She continued, “You have people terrified of leaving their only homes in case Serco changes their locks while they are out. You have a woman pleading for someone to donate her a locked wardrobe so Serco staff can’t rifle through her personal belongings looking for Home Office letters or asking personal questions that are nothing to do with them. This is the depths we have reached.”
Qureshi explained that despite people retaining a right of legal recourse to the immigration authorities via the First Tier Tribunal, for example, doing this in practice was a difficult and protracted process taking months. By evicting people and making them destitute, Serco and the Home Office were effectively barring any further legal moves to defend their asylum application.
Serco is also proceeding despite an appeal against Lord Tyre’s Court of Session ruling, lodged by Govan Law Centre (GLC) on May 2. GLC’s Mike Dailly said at the time that Serco’s move was “extraordinarily unjust.” He explained that GLC’s client had obtained an opinion from a Queen’s Counsel, a senior law officer, which identified “different and substantial grounds of appeal with ‘good prospects’ and ‘a strong probability of success’ in line with Scots, UK and European legal jurisprudence.”
Dailly added, “we do not believe Serco and the Home Office should proceed with hundreds of lock-change evictions in Glasgow until the appeal is dealt with. Serco act on behalf of the UK government and ultimately this is the UK Home Secretary’s responsibility.”
Serco, it seems, is not even restricting its efforts to people whose asylum cases have been initially rejected. According to PAIH June 25, Serco has sent eviction letters to people whose applications are still proceeding. Serco has also sent inaccurate letters to people, misreporting the progress of their asylum application.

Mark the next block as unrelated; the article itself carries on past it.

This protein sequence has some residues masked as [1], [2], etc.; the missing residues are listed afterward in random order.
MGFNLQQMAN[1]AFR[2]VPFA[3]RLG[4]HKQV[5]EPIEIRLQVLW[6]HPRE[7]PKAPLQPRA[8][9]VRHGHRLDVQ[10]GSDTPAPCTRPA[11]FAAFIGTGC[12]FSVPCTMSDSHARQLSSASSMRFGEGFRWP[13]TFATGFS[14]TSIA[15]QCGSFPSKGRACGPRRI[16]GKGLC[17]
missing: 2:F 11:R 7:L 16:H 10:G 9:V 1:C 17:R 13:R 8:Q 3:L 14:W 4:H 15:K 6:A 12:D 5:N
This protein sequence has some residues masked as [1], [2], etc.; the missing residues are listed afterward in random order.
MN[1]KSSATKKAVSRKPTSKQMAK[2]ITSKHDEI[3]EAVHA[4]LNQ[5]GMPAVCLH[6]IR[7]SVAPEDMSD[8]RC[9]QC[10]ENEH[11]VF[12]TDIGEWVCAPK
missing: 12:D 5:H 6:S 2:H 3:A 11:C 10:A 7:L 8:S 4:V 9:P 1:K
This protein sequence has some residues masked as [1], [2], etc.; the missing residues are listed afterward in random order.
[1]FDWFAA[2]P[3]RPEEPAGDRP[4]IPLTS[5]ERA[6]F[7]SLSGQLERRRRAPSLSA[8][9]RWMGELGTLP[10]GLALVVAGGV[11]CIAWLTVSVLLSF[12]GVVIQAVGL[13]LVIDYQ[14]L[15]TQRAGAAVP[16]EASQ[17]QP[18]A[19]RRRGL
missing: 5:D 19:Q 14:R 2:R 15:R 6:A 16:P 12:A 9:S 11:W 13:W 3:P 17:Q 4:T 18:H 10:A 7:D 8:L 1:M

PAIH highlighted the case of a 34-year-old woman from Eritrea who was sent an eviction letter June 12 demanding she leave her flat by June 25. The letter said her asylum application had been successful. The woman thought she had now been accepted as a refugee. One week later, Serco wrote to her again, this time stating that her application had been refused and she should leave her flat. Fearing persecution in Eritrea for her religious views, the woman still has an ongoing claim.
Serco also wrote to a Gambian woman telling her on June 21 that her entitlement to support would end in two days. She too has an ongoing legal case.
Others in receipt of Serco eviction letters include a 72-year-old Iraqi man who lived in Syria and lost contact with his wife and children after they fled the civil war. He has a heart condition, spine and breathing problems, is mostly confined to bed and has been traumatised by his experiences. Serco told him to leave his flat by July 2.
Serco’s actions have attracted widespread criticism from refugee organisations. A spokesman for the Scottish Refugee Council warned, “For hundreds of men and women in Glasgow this will mean forced eviction from their only source of accommodation and safety in Scotland.”
For its part, Glasgow City Council has threatened to pull out of the Home Office dispersal programme. In the absence of any agreement between the Home Office, Serco and the Scottish National Party-controlled city council, the impact of the evictions is going to fall on voluntary and tenants’ organisations.
Glasgow Night Shelter for Destitute Asylum Seekers, which provides bunk beds for 22 destitute men, warned earlier this month that it had only two spare beds and it would be “months away” before having any accommodation for women.